Imam Abu Abdullah Malik bin Anas bin Malik Asbahi al-madani. He is commonly known as Imam Malik. Imam Abu Malik was born in Medina in 93 AH. He grew up in an environment steeped in knowledge and began learning from a young age. Due to his intelligence, he was allowed to issue fatwas at the young age of 21. He considered it sufficient to learn from the scholars who came to Medina. He taught knowledge in Madinah. Thus, he was known as “Imam Dar al-Hujra” (Imam of the Land of Migration), and during his lifetime, he never left Madinah except for the major and minor Hajj. The famous book of Imam Malik is al-Muwatta.

Teachers of Imam Abu Abdullah Malik

Among his teachers were as follows:

  • Nafi’ Maula ibn Umar (d. 117H)
  • Muhammad bin Shihab Zuhri (d. 124H)
  • Muhammad bin Minkadr (d. 130H)
  • Yahya bin Saeed Ansari (d.143H)
  • Hisham bin Urwa (d. 145H)
  • Abdullah bin Yazeed ibn Hurmaz (d. 148H)

Students of Imam Abu Abdullah Malik

Among his students were as follows:

  • Muhammad bin Hasan Shaibani (d. 189H)
  • Abdur Rahman bin Qasim (d. 191H)
  • Ashhab bin Abdul Aziz (d. 204H)
  • Abdul Malik bin Majshoon (d. 214H)
  • Abdullah bin Maslma Qanabi (d. 234H)

Books of Imam Abu Abdullah Malik

Some books are as follows:

  • Muwatta Imam Malik
  • Kitab al-Tafsi’r Li-Gri’b al-Quran
  • Risala Fil-Aqdiyah
  • Risala Ijma’ Ah-lal Madina

Death of Abu Malik

Imam Malik died at the age of 84 in 795 AD in Madinah and is buried in the famous Jannat al-Baqi cemetery in front of Masjid al-Nabawi.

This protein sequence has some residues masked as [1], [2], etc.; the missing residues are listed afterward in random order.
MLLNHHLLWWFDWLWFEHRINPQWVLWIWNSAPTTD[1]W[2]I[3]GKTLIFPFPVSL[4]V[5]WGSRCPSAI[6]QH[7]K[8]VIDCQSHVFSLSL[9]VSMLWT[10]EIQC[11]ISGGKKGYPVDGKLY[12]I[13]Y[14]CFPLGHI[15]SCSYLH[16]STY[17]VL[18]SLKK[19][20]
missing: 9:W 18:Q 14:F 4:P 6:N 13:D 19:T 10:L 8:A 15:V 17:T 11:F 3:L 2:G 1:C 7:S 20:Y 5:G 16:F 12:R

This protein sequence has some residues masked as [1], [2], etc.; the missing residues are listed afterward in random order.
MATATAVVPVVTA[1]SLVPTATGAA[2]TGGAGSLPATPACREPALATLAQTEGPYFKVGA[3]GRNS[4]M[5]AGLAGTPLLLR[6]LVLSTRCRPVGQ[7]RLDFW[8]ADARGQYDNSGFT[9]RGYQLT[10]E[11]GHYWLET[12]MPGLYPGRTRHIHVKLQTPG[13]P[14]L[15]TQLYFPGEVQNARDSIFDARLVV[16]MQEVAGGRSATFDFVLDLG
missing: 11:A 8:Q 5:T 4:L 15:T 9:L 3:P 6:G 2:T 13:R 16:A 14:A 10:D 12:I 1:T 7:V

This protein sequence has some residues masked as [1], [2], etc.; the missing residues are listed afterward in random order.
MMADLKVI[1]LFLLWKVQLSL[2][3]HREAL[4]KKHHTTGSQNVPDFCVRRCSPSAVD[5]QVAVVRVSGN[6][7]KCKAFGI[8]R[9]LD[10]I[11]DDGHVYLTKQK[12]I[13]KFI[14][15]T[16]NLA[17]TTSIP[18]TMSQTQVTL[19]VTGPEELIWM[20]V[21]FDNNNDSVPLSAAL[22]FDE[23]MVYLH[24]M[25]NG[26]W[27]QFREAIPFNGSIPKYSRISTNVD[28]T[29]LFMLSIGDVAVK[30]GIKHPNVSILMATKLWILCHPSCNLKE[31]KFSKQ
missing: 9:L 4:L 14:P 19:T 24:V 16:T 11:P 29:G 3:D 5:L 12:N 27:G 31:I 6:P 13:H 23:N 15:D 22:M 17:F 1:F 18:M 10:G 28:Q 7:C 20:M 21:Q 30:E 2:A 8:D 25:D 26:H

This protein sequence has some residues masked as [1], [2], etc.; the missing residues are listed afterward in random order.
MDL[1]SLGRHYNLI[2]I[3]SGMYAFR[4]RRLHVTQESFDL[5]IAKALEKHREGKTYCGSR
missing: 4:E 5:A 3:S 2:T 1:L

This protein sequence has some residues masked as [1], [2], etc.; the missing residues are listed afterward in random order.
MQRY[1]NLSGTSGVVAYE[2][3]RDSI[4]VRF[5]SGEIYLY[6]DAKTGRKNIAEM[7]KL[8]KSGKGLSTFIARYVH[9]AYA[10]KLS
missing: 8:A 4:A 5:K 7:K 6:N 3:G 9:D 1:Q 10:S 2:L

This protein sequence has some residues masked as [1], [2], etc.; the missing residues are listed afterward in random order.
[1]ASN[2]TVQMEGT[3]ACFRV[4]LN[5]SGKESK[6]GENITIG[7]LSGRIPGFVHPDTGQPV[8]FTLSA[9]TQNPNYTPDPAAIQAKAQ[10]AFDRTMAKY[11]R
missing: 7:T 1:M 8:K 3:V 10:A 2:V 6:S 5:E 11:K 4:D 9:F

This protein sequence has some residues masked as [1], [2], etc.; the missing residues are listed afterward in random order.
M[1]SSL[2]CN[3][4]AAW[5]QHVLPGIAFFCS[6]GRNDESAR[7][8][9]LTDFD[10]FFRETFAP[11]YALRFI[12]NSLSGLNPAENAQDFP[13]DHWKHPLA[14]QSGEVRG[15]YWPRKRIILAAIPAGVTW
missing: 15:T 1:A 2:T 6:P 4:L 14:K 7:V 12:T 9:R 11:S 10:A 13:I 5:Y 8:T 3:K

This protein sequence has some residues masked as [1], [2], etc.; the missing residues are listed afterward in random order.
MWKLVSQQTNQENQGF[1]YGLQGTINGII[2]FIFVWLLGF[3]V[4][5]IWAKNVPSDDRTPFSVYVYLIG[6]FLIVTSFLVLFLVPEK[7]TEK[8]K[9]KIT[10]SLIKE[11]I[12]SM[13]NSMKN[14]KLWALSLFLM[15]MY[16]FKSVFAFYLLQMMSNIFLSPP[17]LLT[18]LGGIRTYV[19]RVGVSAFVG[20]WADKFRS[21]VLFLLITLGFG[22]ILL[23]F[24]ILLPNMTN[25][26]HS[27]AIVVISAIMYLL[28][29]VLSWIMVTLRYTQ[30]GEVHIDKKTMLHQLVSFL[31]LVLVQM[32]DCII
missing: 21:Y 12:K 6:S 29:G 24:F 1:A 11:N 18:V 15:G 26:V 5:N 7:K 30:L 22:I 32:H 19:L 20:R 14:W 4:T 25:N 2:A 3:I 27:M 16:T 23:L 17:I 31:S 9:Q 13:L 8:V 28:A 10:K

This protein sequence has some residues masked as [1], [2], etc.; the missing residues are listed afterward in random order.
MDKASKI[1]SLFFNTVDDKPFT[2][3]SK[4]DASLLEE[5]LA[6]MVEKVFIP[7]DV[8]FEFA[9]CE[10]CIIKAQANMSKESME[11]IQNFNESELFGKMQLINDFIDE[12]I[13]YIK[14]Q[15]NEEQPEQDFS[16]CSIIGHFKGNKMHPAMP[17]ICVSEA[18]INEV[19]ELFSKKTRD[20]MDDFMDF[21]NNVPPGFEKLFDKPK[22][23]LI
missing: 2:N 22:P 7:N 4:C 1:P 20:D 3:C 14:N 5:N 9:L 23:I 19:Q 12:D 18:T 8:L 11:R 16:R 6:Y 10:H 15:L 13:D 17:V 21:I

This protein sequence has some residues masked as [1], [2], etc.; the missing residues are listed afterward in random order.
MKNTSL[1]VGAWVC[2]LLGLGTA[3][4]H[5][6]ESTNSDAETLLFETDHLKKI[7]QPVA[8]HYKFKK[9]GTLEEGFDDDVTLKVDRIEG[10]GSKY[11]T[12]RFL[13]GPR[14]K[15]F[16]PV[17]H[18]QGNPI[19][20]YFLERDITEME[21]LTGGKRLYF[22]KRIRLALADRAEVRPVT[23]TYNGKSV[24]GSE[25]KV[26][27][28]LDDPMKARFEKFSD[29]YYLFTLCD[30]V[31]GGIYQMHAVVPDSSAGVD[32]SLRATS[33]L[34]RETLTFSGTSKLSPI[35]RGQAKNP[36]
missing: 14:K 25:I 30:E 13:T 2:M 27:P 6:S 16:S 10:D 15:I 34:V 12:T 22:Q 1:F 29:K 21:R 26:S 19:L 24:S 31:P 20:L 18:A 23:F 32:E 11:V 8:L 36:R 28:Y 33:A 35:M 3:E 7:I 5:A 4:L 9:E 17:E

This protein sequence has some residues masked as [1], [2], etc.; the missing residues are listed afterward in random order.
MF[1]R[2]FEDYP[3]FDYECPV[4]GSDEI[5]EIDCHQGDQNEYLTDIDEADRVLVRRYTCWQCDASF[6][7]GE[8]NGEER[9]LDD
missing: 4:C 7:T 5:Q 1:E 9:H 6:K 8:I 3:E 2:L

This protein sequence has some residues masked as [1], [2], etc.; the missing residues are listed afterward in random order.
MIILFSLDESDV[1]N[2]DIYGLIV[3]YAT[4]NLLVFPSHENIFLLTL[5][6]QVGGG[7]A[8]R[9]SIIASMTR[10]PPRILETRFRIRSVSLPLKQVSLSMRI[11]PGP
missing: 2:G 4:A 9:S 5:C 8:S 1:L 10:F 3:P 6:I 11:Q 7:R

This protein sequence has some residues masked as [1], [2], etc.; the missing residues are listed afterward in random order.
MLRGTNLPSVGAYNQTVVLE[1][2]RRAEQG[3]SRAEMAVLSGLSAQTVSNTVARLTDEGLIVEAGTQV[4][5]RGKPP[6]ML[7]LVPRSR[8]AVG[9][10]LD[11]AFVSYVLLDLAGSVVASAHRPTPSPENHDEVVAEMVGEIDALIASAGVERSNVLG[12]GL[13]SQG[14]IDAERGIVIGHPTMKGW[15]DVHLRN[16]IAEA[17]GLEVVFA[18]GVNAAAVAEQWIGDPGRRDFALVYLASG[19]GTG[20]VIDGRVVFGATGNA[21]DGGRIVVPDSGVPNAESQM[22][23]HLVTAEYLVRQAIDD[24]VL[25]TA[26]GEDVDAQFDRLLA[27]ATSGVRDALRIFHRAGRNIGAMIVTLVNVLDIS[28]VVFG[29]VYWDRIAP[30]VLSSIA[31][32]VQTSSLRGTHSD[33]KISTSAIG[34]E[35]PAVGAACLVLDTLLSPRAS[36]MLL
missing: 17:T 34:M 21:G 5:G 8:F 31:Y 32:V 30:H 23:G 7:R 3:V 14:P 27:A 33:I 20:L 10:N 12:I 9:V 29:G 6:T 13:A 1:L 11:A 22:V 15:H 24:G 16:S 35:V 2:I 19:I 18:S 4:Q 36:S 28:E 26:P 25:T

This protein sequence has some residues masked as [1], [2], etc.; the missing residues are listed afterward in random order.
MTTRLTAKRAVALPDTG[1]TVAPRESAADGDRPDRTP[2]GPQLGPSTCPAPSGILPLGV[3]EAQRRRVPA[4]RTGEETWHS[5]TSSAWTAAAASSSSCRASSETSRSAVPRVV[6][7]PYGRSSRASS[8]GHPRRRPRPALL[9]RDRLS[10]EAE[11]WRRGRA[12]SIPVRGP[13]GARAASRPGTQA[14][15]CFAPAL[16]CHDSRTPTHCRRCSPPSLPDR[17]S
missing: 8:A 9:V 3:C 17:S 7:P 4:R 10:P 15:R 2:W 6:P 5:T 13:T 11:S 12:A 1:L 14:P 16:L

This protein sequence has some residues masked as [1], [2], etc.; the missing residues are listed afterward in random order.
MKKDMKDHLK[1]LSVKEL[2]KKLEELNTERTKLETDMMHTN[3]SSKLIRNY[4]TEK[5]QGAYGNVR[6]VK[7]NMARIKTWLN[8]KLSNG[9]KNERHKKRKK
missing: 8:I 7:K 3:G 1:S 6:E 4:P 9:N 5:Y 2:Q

Imam Shafi

The Imam’s full name is Abu Abdullah Muhammad ibn Idris al-Shafa’i ibn al-Abbas ibn Uthman ibn Saifi ibn Ubaid ibn Abd Yazid ibn Hasim ibn al-Muttalib [Abd al-Muttalib’s father, grandfather of the Prophet] ibn Abd Manaf. He is the only Imam who is related to Prophet Muhammad (peace be upon him) because he belonged to the Quraysh crew of Banu al-Muttalib, which was the brother-in-law crew of Banu Hashim.

Teachers of Imam Shafi

Imam Shafi’ learned from scholars in different places like Mecca, Medina, Kufa, Basra, Yemen, Syria, and Egypt. Some of the prominent scholars who taught Shafi are as follows:

  • Malik bin Anas (d.179H)
  • Muhammad bin Hasan Shaibani (d. 189H)
  • Waqi’ bin Al-Jurah (d. 197H
  • Sufyan bin Ainiyah (d. 198H)
  • Muslim bin Khalid Az-zanji (d. 179H)
  • Ismail bin Ibrahim Al-ma’roof ibn Ulya (d. 193H)

Student of Imam Shafi

Al-Shafi’i had many gifted students, some of whom became distinguished masters. Among his best students:

  • Hazrat Imam Ahmad bin Hanbal (d. 241H)
  • Ishaq bin Rahwiyah (d. 234H)
  • Abu Saur Ibrahim bin Khalid Kalbi (d. 240H)
  • Abu Ali Hussain bin Ali Krabeesi (d. 248H)
  • Abu Ali Hassan bin Muhammad Za’frani (d. 260H
  • Imam Ismail bin Yahya Muzni (d. 264H)

He also met Imam Ahmad bin Hambi and acquired mutual knowledge between the two.

Books of Imam Shafi

He authored more than 100 books. Some of these are as follows:

  • Kitab al-Alam
  • Al-Risalah
  • Discord of Hadith
  • Alamlat
  • The Iraqi Dissent
  • Jama’at-ul-Ilam
  • Difference between Malik Al-Shafi
  • Kitab al-Hijjah.

Death of Imam Shafi

He died in the year 204 AH (820 AC) at the age of 54 on a Friday in the month of Rajab of the Islamic calendar.

Imam Ahmad bin Hanbal